In March1, Mashaba confirmed a thorough investigation will take place as a result of the “astronomical costs” incurred by the city after taking over the project. In 2015, under ANC leadership, the COJ agreed to pay R1.3 billion to buy itself out of the JBN project deal. After establishing the investigation, the COJ confirmed that a senior official from the Department of Economic Development had been suspended pending a disciplinary hearing into allegations of misconduct relating to contracts and payments linked to the broadband network project. Although a complete report of the investigation is yet to be released, Mashaba says: “Preliminary findings of the report indicate that a number of high-profile individuals associated with the ANC have been linked to the city’s decision to purchase the fibre network.”

The executive mayor is of the view that the preliminary findings have influenced the interest of the ANC’s Umkhonto We Sizwe Military Veterans Association (MKMVA) in the tabled motion of no confidence against him.

See alsoIn a statement, Mashaba says: “I have been advised that the city will soon receive a full report based on an independent forensic investigation into the previous administration’s decision to purchase a 900km fibre broadband network at a cost of R1.3 billion.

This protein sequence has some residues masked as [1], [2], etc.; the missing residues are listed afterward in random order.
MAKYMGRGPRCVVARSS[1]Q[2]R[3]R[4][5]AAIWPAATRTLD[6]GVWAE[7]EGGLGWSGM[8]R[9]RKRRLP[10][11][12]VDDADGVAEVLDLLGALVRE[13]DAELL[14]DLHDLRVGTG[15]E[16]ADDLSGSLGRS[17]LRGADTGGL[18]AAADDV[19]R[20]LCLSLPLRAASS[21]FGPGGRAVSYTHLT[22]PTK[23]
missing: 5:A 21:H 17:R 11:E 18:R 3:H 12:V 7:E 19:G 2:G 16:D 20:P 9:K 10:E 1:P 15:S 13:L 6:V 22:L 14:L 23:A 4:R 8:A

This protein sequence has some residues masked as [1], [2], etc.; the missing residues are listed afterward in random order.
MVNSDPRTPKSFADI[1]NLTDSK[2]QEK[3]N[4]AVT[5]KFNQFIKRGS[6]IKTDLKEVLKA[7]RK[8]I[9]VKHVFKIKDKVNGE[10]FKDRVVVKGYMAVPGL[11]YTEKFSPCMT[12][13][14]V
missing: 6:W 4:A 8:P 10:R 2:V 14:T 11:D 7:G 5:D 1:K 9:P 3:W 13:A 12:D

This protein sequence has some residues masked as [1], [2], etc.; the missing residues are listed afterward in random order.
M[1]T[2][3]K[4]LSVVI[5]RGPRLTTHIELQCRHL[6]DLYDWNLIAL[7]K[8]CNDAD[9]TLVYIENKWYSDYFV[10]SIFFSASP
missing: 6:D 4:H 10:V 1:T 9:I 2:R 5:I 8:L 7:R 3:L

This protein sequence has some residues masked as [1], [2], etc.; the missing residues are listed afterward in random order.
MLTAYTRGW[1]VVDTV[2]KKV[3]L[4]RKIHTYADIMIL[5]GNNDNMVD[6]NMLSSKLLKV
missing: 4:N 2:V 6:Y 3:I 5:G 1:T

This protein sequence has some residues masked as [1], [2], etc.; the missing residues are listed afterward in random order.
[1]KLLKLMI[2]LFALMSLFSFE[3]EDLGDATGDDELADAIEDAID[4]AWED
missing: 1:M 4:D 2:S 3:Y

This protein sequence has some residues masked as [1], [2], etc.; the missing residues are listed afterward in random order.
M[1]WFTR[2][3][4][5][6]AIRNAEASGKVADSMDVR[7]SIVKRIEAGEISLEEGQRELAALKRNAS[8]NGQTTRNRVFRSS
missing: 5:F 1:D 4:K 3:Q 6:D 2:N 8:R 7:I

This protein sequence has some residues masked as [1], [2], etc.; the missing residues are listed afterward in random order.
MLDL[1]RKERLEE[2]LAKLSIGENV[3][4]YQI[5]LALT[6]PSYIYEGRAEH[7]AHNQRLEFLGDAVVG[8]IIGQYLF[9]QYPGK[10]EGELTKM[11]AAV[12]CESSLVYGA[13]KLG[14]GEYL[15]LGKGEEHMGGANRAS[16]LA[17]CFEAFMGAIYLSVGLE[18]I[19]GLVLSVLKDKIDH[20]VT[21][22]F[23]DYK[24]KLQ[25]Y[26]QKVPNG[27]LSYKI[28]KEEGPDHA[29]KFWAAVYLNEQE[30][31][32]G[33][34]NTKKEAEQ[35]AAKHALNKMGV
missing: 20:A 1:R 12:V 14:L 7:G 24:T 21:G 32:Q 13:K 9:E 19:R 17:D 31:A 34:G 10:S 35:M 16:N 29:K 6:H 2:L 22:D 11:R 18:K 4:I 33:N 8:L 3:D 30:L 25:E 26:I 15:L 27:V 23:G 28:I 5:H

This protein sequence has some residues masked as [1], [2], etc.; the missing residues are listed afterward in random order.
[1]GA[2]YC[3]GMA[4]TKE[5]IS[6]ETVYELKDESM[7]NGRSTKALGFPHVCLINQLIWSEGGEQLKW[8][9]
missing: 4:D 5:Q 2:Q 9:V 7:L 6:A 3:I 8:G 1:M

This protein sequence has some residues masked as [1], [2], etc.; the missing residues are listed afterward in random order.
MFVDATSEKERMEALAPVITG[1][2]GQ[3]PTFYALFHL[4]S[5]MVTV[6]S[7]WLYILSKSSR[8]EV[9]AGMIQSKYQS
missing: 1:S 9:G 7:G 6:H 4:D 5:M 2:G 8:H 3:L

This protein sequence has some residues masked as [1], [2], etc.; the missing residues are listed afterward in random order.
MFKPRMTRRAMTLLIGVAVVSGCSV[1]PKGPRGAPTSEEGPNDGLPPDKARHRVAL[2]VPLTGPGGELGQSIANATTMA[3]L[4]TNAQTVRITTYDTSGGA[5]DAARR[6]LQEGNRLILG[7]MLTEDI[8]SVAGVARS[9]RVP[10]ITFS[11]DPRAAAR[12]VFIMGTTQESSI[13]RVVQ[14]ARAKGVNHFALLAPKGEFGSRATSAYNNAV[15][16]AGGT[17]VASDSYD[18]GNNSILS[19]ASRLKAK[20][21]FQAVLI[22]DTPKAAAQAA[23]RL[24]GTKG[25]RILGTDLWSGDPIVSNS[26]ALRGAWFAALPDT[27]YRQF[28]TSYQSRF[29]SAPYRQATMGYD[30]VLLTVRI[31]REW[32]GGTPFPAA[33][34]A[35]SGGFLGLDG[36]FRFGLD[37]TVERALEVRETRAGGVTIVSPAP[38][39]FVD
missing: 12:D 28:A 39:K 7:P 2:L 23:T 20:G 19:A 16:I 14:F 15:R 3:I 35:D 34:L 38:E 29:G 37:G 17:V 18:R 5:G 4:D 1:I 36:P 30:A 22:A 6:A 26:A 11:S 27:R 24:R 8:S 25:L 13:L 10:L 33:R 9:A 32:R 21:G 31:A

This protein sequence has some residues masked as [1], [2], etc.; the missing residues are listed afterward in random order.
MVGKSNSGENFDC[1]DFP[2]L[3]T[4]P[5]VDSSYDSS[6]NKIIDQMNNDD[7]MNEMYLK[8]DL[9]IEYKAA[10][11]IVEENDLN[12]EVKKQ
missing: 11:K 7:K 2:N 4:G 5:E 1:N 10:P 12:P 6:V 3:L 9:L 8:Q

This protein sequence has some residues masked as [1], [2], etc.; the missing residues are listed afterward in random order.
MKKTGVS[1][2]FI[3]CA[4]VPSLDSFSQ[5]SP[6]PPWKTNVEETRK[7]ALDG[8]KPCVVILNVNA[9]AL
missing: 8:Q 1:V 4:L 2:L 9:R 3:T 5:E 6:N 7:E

“Specifically, it would appear that two senior members of the MKMVA held an interest in the companies benefiting from the purchase of the broadband network, benefiting almost R200 million. Why was this permitted?

“The preliminary findings also strongly indicate the same senior members of the MKMVA were, from the outset, deeply involved in manipulating the city’s tender process with respect to the deal.”

Investigation Into R1.3bn Broadband Buyout Takes Political Turn

Joburg mayor Herman Mashaba. (Photograph by the COJ)

Initiated in 2006, the JBN project aims to provide access to broadband services to improve the city’s delivery services, realise ICT-related savings, and provide communities and businesses with more affordable Internet.

The contract to build and operate the 900km broadband network was initially awarded to Ericsson SA, which won it in 2010, but later ceded it to CitiConnect Communications. In 2015, the city decided to acquire the fibre network and establish a municipal-owned entity, the Metropolitan Trade Company, to take over the running of its R1.3 billion broadband network. Under the initial agreement, the city would have paid an annual fee for the building and operation of the network.

After 15 years, it would have taken over ownership of the network. According to Mashaba, the aim of the JBN project was to provide access to broadband services which would improve the city’s service delivery, realise ICT cost-related savings for the city, and give communities and businesses across Johannesburg more affordable Internet access. Despite the astronomical costs, few of these benefits have been realised, necessitating a thorough investigation of the decision, he concludes.

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Investigation Into R1.3bn Broadband Buyout Takes Political Turn


References

  1. ^ March (www.itweb.co.za)
  2. ^